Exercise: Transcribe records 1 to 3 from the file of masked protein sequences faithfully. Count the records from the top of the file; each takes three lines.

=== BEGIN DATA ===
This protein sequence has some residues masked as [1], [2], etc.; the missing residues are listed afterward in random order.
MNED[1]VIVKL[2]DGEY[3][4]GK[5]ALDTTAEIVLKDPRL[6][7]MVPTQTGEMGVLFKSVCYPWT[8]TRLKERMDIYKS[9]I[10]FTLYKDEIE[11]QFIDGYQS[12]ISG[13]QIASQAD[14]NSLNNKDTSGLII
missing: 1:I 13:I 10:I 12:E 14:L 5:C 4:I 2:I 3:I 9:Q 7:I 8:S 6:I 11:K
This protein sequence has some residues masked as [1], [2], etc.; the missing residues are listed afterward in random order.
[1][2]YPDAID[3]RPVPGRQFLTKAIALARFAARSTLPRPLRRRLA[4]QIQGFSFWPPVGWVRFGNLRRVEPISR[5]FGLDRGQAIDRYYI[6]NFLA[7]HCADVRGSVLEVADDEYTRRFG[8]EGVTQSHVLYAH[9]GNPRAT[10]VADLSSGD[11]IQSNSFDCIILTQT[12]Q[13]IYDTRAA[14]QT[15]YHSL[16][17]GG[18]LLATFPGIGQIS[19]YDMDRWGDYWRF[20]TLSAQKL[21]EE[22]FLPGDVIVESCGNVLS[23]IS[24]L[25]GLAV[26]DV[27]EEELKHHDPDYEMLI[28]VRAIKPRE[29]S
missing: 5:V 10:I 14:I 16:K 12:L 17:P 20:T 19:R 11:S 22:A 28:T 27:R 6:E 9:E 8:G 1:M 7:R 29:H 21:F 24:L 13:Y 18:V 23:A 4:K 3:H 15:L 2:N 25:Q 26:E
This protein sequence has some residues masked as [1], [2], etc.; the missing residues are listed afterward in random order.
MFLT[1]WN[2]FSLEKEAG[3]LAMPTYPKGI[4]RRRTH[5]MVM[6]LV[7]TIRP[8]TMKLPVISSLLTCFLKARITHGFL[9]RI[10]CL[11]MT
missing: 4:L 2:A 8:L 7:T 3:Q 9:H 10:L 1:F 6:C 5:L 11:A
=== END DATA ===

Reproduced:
This protein sequence has some residues masked as [1], [2], etc.; the missing residues are listed afterward in random order.
MNED[1]VIVKL[2]DGEY[3][4]GK[5]ALDTTAEIVLKDPRL[6][7]MVPTQTGEMGVLFKSVCYPWT[8]TRLKERMDIYKS[9]I[10]FTLYKDEIE[11]QFIDGYQS[12]ISG[13]QIASQAD[14]NSLNNKDTSGLII
missing: 1:I 13:I 10:I 12:E 14:L 5:C 4:I 2:I 3:I 9:Q 7:I 8:S 6:I 11:K
This protein sequence has some residues masked as [1], [2], etc.; the missing residues are listed afterward in random order.
[1][2]YPDAID[3]RPVPGRQFLTKAIALARFAARSTLPRPLRRRLA[4]QIQGFSFWPPVGWVRFGNLRRVEPISR[5]FGLDRGQAIDRYYI[6]NFLA[7]HCADVRGSVLEVADDEYTRRFG[8]EGVTQSHVLYAH[9]GNPRAT[10]VADLSSGD[11]IQSNSFDCIILTQT[12]Q[13]IYDTRAA[14]QT[15]YHSL[16][17]GG[18]LLATFPGIGQIS[19]YDMDRWGDYWRF[20]TLSAQKL[21]EE[22]FLPGDVIVESCGNVLS[23]IS[24]L[25]GLAV[26]DV[27]EEELKHHDPDYEMLI[28]VRAIKPRE[29]S
missing: 5:V 10:I 14:I 16:K 12:L 17:P 20:T 19:R 11:S 22:A 28:T 27:R 6:E 9:E 8:G 1:M 7:R 29:H 21:F 24:L 13:Y 18:V 23:A 4:K 3:H 15:L 2:N 25:Q 26:E
This protein sequence has some residues masked as [1], [2], etc.; the missing residues are listed afterward in random order.
MFLT[1]WN[2]FSLEKEAG[3]LAMPTYPKGI[4]RRRTH[5]MVM[6]LV[7]TIRP[8]TMKLPVISSLLTCFLKARITHGFL[9]RI[10]CL[11]MT
missing: 4:L 2:A 8:L 7:T 3:Q 9:H 10:L 1:F 6:C 5:L 11:A